Since 1992, the month of May in the United States has celebrated Asian American and Pacific Islander (AAPI) Heritage month. May commemorates the immigration of the first Japanese person to the U.S. on May 7, 1843, and to mark the anniversary of the completion of the transcontinental railroad on May 10, 1869. (Most of the workers who laid the tracks were Chinese immigrants.)
One way we can teach children about Asian and Pacific Islander cultures, is through stories written from their unique identities, perspectives, and voices.
Here are 10 powerful books you should read this year written by those of Asian American and Pacific Islander descent.
- “Juna’s Jar” by Jane Bahk – Juna finds that adventure — and new friends — can be found in the most unexpected places. Coupled with dreamy watercolor illustrations by Felicia Hoshino, Juna's Jar is a heartwarming and whimsical tale about the power of the imagination.
- “A different Pond” by Bao Phi – Tells the tale about a father and son fishing trip that shows interconnectedness of family and the inexorable way that generational history impacts the present.
- “Fish for Jimmy” by Katie Yamasaki – (Inspired by one family’s experience in a Japanese American Internment camp) – For two brothers in a Japanese American family, everything change when Japan bombed Pearl Harbor and the United States went to war.
- “Red, White, and Whole” by Rajani LaRocca – About an Indian American girl whose life is turned upside down when her mother is diagnosed with leukemia. Reha feels torn between two worlds: school, where she’s the only Indian American student, and home, with her family’s traditions and holidays.
- “The Last Princess: The Story of Princess Ka’iulani of Hawai’i” by Fay Stanley – Stanley’s children's book, filled with award-winning illustrations by her daughter Diane Stanley, tells the touching story of Princess Ka’iulani and opens a window into a nation’s history that is often forgotten.
Middle & High School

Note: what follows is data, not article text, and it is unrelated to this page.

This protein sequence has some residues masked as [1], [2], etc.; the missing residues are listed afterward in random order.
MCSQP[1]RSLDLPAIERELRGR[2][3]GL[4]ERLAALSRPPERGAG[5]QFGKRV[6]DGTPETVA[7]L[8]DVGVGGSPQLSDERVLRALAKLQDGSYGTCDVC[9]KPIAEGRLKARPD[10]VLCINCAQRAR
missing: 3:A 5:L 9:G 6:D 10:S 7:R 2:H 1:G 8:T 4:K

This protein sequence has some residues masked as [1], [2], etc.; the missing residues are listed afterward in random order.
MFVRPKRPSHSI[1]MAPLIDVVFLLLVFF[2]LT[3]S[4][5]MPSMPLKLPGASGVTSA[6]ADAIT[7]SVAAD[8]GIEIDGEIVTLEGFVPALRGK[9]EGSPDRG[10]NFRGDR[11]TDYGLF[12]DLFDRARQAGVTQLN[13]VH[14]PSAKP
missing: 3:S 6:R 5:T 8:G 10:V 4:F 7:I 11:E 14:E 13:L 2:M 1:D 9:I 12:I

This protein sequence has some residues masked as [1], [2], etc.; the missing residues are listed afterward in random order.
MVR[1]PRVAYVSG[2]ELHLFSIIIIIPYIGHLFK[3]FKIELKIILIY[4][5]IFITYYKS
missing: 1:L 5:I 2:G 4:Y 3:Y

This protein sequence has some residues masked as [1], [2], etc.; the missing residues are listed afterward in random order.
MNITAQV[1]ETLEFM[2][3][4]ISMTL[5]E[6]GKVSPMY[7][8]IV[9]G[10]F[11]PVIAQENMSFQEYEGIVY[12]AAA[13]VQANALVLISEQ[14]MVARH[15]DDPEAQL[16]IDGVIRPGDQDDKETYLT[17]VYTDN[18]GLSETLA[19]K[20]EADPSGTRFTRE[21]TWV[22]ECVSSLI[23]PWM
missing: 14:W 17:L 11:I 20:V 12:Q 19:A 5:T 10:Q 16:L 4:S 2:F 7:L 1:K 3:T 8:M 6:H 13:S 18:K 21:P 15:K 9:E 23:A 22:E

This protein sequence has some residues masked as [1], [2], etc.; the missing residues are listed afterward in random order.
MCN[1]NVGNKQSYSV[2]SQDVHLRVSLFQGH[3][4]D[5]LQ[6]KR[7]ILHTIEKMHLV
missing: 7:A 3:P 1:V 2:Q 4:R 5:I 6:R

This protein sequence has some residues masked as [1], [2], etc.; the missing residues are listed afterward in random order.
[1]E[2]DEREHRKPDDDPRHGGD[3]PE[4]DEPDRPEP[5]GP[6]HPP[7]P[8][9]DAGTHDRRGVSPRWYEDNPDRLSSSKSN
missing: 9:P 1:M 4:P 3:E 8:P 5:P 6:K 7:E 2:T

- “Unaccustomed Earth” by Jhumpa Lahira – A Pulitzer Prize-winning author, Lahira focuses this work of fiction in eight stories about second-generation immigrants making and remaking lives, loves and identities in England and America.
- “The Joy Luck Club” by Amy Tan – In this New York Times bestseller, Tan tells the stories of four Chinese mothers and daughters — recent immigrants to San Francisco — who meet weekly to play mahjong and tell stories about what they left behind in China.
- “The Housekeeper and the Professor” by Yoko Ogawa – The Housekeeper and the Professor is an enchanting story about what it means to live in the present, and about the curious equations that can create a family.
- “Everything I Never Told You” by Celeste Ng – A sensitive family portrait, uncovering the ways in which mothers and daughters, fathers and sons, and husbands and wives struggle, all their lives, to understand one another.
- “Daughter of the Moon Goddess” by Sue Lynn Tan – A romantic duology which weaves ancient Chinese mythology into a sweeping adventure of immortals and magic — where love vies with honor, dreams are fraught with betrayal, and hope emerges triumphant.
- “On Such a Full Sea” by Chang-Rae Lee – A vividly imagined future America, Lee tells a stunning, surprising, and riveting story that will change the way readers think about the world they live in.
For additional books that celebrate Asian American and Pacific Islander Heritage month, see here.